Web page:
In Ohio, where Xalisco networks arrived around 1998, black tar has contributed to one of the country’s worst heroin problems. Since then, deaths from heroin overdoses have risen more than threefold, to 229 in 2008, according to the Ohio Department of Health. The number of heroin addicts admitted to state-funded treatment centers has quintupled, to nearly 15,000.
In Denver, fatal heroin overdoses rose from six in 2004 to 27 in 2008 after Xalisco networks became established.
The dealers have been especially successful in parts of Appalachia and the Rust Belt with high rates of addiction to OxyContin, Percocet and other prescription painkillers. They market their heroin as a cheap, potent alternative to pills.
There are no official estimates of how much money Xalisco networks make, but narcotics agents who have busted and interrogated dealers say that a cell with six to eight drivers working seven days a week can gross up to $80,000 a week.
Among the idiosyncrasies of Xalisco dealers is that they generally do not sell to African Americans or Latinos. Instead, they have focused on middle- and working-class whites, believing them to be a safer and more profitable clientele, according to narcotics investigators and former dealers. “They’re going to move to a city with many young white people,” Chavez said. “That’s who uses their drug and that’s who they’re not afraid of.”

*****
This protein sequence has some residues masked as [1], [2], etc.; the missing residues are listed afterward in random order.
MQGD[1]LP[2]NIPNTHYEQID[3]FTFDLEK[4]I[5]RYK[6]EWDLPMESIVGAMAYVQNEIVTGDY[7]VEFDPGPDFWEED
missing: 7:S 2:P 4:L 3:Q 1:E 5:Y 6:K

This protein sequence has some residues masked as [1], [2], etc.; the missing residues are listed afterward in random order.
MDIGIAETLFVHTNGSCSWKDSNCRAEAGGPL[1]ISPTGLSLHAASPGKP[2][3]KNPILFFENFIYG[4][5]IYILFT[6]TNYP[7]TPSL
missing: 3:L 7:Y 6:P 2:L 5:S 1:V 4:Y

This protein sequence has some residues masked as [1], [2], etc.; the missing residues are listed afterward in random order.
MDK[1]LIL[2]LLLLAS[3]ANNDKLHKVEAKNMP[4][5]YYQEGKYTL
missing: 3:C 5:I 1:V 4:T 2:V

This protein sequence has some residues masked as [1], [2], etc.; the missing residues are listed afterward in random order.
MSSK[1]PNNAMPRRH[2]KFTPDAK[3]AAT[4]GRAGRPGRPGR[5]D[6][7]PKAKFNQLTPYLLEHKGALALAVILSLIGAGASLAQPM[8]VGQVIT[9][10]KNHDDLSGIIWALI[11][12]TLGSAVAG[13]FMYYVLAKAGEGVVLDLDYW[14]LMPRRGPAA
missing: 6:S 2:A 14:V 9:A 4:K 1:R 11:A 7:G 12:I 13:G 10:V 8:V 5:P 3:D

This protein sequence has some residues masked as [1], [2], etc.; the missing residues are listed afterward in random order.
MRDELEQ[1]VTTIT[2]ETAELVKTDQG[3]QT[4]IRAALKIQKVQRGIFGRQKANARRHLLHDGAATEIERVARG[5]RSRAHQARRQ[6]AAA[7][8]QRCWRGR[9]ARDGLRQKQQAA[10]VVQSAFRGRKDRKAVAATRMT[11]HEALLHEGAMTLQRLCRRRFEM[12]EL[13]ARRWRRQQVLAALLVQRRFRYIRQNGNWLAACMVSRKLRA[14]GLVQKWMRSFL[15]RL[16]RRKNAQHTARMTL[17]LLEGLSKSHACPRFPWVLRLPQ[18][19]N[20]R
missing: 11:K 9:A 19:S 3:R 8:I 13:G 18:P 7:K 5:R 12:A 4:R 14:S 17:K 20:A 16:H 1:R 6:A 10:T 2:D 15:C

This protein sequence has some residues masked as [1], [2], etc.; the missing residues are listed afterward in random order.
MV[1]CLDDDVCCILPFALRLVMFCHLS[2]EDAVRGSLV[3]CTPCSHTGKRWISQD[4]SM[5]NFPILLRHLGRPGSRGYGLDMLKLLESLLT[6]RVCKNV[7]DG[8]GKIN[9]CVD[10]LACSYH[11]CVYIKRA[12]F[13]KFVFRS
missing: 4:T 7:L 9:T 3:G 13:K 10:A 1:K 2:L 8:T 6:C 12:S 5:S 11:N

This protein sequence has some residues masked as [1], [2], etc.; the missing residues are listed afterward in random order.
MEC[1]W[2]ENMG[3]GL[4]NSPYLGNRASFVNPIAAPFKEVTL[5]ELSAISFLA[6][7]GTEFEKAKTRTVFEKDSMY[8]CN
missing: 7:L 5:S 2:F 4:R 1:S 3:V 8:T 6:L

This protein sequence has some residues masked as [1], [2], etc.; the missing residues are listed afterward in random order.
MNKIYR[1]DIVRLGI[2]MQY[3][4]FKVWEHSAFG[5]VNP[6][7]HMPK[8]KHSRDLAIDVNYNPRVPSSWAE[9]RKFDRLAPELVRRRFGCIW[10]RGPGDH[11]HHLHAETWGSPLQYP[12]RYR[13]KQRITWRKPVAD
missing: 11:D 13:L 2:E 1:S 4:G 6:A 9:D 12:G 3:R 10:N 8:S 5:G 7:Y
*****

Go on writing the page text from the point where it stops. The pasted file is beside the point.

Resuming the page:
Xalisco networks have expanded despite federal investigations in 2000 and 2006 that sent almost 300 people to prison.
Only in recent years have narcotics agents grasped the full reach of the system and its origins in Xalisco, which lies at the foot of volcanic mountains where opium poppies grow.
The county consists of the town of Xalisco and 20 villages with a total population of 44,000 -- about the size of Los Angeles’ Silver Lake neighborhood. Landless sugar-cane workers, eager to grasp their version of the American Dream, provide a virtually endless supply of labor for the heroin networks, one reason the system has proved so hard to eradicate.
The rise of the Xalisco networks is a peculiar tale of dope, poverty and business smarts that connects a remote corner of Mexico with vast stretches of America’s heartland.
Max tells his story
Two pioneers of the Xalisco model met in the early 1990s in the Northern Nevada Correctional Center, where they were serving time for drug offenses. One of them agreed to discuss the system’s beginnings and its spread on the condition that he be identified only as Max, an alias he said he used as a heroin dealer.
Max said he was familiar with the U.S. heroin trade and that his partner, a native of Xalisco, had access to supplies of black tar and workers from his hometown. When the two were released from prison, Max said, they set up a heroin ring in Reno.
At the time, dealers sold heroin from houses, which police could easily target. Max and his partner had a better idea: Dealers could circulate in cars and receive instructions via pager (and later by cellphone).
Soon a system evolved: Drivers carried heroin doses in their mouths in tiny uninflated balloons, each about the size of a pencil eraser. Addicts dialed a number, as if ordering pizza. The dispatcher would page the driver with a code indicating where to meet the addict.